Samuel Whitehorne

1712 - 1768


Deceased owner of Llandovery in St Ann 1770-1772.

  1. Samuel Whitehorne of Llandovery (born c. 1712) matriculated at Hart Hall, Oxford (precursor to Hertford College) in 1729. In Jamaica he was part of the planting elite and continued the family's association with the Beckfords. He married at least three times (details below) and died July 1768. James Risby Whitehorne (born c. 1744) was possibly the youngest son of Samuel Whitehorne and Sarah (nee Risby) of Llandovery estate, St Ann, Jamaica. Like his siblings he was born on Llandovery estate. The couple certainly had at least 3 older children: Martha Risby Whitehorne (1737), Samuel Risby Whitehorne (1739), Sarah Risby Whitehorne (1740). Samuel was registered as father to another son Thomas Risby Whitehorne (1744), but his mother was recorded as Mary Beach. It is not clear whether Sarah Risby had died before this date or whether Thomas was illegitimate. If the former it is likely that Mary was also the mother of James. However, other records suggest that Sarah did not die until 1750. Following her death Samuel remarried Elizabeth Howell, with whom he had another son William Risby Whitehorne (1751) and following her death he married thirdly Eleanor Howe, with whom he had Samuel Whitehorne II (1758-98). Sarah Risby, married first Charles Kelly in 1723/24 in Spanish Town, Jamaica. Following his death in October 1731 she remarried Samuel Whitehorne in around 1736. Kelly left his wife his chariot and horses and his house during her lifetime, reverting to his son Edmund after his death.

  2. Samuel Whitehorne was listed in the Jamaican Quit Rent books for 1754 as the owner of 2451 acres of land in St Ann. Whitehorne and Kelly were listed in the Jamaican Quit Rent books for 1754 as the owners of 550 acres of land in St Catherine, 120 acres in St James and 1162 acres in St Thomas-in-the-Vale, total 1832 acres; this is assumed to be Samuel Whitehorne and either Dennis or John Kelly.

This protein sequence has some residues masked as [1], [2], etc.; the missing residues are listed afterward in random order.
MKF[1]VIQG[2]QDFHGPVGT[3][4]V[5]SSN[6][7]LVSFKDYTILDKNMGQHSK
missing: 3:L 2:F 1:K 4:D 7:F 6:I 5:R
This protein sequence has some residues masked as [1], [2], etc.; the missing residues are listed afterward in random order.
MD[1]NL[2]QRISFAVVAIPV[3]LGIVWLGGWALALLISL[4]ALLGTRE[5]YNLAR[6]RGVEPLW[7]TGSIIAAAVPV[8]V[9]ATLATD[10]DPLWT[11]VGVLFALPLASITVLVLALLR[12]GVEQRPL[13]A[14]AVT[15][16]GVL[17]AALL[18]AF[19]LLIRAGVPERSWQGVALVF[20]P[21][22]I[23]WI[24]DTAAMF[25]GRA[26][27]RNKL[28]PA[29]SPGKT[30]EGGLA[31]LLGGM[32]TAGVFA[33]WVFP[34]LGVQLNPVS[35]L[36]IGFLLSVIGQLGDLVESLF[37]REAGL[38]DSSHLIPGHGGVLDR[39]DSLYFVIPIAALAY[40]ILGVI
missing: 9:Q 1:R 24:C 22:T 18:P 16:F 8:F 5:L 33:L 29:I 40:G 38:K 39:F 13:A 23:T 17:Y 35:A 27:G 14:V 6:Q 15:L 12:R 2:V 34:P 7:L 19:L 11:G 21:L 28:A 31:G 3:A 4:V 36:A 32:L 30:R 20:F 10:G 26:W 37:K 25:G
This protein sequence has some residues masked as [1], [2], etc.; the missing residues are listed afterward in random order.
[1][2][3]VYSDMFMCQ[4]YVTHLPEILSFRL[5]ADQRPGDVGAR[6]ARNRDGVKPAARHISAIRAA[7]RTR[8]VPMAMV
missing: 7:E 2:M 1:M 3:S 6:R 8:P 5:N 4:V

3. Samuel Whitehorne of St Ann, Esquire. Estate probated in Jamaica in 1770. Slave-ownership at probate: 398 of whom 185 were listed as male and 213 as female. 0 were listed as boys, girls or children. Total value of estate at probate: £26830.38 Jamaican currency of which £20963 currency was the value of enslaved people. Estate valuation included £0 currency cash, £2949.01 currency debts and £73.39 currency plate.


  1. Historical Account of Sessional Assembly of Jamaica, p. 45.

  2. A List of landholders in the Island of Jamaica together with the number of acres each person possessed taken from the quit rent books in the year 1754', TNA CO 142/31 transcribed at

  3. Trevor Burnard, Database of Jamaican inventories, 1674-1784.

Associated Estates (2)

The dates listed below have different categories as denoted by the letters in the brackets following each date. Here is a key to explain those letter codes:

  • SD - Association Start Date
  • SY - Association Start Year
  • EA - Earliest Known Association
  • ED - Association End Date
  • EY - Association End Year
  • LA - Latest Known Association
1770 [EA] - 1772 [LA] → Previous owner
1742 [EA] - 1753 [LA] → Joint owner

Relationships (2)

Grandfather → Grandson
Father → Son
Notes →
Tentatively established...

Inventories (1)